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The TV show Sherlock prompted an interesting question about the historical role of women during the United Kingdom's road to women's suffrage.

In the episode "The Abominable Bride" (set in Victorian London in 1895), there was a scene where Mrs. Watson says that she is part of a campaign to give women the right to vote:

MRS WATSON: I’m part of a campaign, you know.

LESTRADE: Oh yeah? Campaign?

MRS WATSON: Votes for Women.

LESTRADE: And are you – are you for or against?

MRS WATSON (sternly pointing to the stairs): Get out.

The scene was played for laughs with the joke being that Lestrade should have realized his question was misplaced; being a woman of course she would want the right to vote.

But this made me wonder; were there women in this era who historically were against giving women the right to vote? If so, what were their reasons?

I am interested in either organized campaigns led by women or prominent women who held this view. I'd like to know about UK movements, but similar movements outside of the UK would be interesting supplementary information too.

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    Welcome to the site. An interesting, logical question. – Tom Au Jul 19 '16 at 4:00
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    If you go and spend time on extreme right wing Christian forums based in the US you can find women who still argue that women shouldn't have the vote. – Jack Aidley Jul 19 '16 at 10:12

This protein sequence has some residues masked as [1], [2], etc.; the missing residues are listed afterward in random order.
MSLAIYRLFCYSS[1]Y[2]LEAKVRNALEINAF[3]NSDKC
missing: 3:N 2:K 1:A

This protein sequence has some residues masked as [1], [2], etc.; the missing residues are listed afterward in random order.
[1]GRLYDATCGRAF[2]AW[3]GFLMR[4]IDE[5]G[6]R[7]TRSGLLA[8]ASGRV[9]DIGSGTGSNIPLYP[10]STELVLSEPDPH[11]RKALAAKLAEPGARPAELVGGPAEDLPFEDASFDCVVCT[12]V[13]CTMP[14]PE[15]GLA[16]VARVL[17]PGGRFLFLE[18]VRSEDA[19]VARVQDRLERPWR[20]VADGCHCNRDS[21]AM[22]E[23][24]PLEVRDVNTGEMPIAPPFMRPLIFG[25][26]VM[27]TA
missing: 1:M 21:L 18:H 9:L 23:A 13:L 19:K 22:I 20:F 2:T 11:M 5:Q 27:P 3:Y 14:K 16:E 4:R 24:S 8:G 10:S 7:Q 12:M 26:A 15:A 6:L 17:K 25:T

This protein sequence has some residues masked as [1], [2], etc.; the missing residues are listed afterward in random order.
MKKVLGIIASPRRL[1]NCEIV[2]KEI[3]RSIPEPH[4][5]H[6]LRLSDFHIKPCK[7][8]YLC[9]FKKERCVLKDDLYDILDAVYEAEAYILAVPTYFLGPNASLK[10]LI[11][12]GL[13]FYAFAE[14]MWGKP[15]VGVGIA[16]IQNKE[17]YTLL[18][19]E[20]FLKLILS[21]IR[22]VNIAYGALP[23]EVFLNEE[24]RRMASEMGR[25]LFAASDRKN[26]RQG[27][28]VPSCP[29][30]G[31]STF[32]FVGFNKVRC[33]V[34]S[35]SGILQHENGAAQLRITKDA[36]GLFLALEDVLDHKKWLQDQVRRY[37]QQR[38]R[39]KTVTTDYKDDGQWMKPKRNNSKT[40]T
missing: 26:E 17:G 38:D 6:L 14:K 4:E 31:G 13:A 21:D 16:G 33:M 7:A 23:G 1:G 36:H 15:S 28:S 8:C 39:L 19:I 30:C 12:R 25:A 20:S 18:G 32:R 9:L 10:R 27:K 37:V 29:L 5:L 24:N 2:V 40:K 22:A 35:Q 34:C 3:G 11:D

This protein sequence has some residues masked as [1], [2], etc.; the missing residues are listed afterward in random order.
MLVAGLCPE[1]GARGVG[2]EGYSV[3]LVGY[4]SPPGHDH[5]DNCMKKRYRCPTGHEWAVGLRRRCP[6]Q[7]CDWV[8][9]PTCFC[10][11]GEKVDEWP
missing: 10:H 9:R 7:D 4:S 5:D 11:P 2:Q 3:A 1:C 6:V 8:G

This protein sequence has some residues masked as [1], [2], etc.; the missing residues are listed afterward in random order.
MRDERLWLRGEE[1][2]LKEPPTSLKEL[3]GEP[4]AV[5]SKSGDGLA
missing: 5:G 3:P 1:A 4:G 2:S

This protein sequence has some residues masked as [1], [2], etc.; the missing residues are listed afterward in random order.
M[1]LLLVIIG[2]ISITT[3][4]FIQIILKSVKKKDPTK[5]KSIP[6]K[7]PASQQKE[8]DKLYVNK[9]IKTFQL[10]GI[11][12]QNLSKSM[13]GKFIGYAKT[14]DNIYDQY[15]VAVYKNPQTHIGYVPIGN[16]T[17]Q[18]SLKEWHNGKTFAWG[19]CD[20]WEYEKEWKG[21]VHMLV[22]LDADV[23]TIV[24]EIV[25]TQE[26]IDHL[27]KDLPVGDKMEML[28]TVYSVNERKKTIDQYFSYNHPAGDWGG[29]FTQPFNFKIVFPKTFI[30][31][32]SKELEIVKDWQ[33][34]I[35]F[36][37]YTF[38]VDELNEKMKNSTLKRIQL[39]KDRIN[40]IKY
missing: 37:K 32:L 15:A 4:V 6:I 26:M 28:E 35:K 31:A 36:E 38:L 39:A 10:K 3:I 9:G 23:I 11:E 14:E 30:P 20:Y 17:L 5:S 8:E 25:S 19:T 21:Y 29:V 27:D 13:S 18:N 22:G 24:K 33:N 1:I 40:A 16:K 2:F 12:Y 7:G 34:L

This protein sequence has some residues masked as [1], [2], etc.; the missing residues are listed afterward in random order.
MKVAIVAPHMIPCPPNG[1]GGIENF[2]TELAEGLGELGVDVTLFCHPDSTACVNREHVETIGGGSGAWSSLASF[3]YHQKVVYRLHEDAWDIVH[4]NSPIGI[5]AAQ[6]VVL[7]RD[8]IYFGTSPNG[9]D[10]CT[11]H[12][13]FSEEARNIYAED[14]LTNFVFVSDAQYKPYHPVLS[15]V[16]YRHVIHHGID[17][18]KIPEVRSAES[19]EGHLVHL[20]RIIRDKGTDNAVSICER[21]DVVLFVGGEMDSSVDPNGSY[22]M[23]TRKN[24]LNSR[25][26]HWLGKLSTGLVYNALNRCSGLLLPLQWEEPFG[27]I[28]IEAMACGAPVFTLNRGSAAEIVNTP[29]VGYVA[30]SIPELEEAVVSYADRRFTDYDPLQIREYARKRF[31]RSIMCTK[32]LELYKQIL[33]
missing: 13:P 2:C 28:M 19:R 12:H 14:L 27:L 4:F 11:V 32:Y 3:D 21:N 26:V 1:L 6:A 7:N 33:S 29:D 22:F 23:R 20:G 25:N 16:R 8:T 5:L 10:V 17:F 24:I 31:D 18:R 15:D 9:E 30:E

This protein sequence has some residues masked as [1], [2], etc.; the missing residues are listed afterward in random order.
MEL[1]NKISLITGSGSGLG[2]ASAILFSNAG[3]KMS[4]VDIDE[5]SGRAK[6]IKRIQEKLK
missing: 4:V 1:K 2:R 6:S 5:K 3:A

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    it would be safe to think that a woman may choose to have almost any opinion on any topic at any time. – user19520 Jul 19 '16 at 10:24
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    In a similar vein, conservative females led by Phyllis Schlafly worked to defeat the Equal Rights Amendment in the US. So yes, a good question. – David Hammen Jul 19 '16 at 11:50
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    Just a comment, but Queen Victoria called it "mad, wicked folly " ! – TheHonRose Jul 20 '16 at 1:07

10 Answers 10

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Strange at it may seem, there was a movement called "anti-suffragism" in the U.S. and U.K. composed mainly of women. Their numbers were small, since this posture would have been "counterintuitive."

The Americans were composed mainly of "conservative" women who liked the division of duties and society between "domestic" (for women), and "outside," for men. On the other side were radicals like Emma Goldman, who favored "anarchism," instead of working within the system, through suffrage.

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    I would expect anarchists to oppose all suffrage, so I'm not sure if that really fits to being against women's suffrage. – gerrit Jul 19 '16 at 9:28